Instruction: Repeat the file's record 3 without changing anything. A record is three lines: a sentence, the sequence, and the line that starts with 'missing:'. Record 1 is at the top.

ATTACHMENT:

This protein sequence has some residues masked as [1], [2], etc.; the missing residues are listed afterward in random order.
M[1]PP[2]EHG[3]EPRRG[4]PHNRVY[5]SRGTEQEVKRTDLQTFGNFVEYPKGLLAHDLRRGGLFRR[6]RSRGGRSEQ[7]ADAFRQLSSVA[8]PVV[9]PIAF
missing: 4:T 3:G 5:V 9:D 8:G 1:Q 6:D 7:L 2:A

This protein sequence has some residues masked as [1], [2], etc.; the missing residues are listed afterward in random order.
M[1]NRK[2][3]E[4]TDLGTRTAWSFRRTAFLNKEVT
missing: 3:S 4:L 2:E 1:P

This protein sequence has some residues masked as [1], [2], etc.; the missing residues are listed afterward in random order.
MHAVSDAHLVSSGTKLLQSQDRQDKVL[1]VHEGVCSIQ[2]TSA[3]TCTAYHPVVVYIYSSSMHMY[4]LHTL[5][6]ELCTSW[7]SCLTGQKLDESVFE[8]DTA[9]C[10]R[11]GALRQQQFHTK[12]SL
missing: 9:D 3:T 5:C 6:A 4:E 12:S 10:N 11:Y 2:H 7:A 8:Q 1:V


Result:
This protein sequence has some residues masked as [1], [2], etc.; the missing residues are listed afterward in random order.
MHAVSDAHLVSSGTKLLQSQDRQDKVL[1]VHEGVCSIQ[2]TSA[3]TCTAYHPVVVYIYSSSMHMY[4]LHTL[5][6]ELCTSW[7]SCLTGQKLDESVFE[8]DTA[9]C[10]R[11]GALRQQQFHTK[12]SL
missing: 9:D 3:T 5:C 6:A 4:E 12:S 10:N 11:Y 2:H 7:A 8:Q 1:V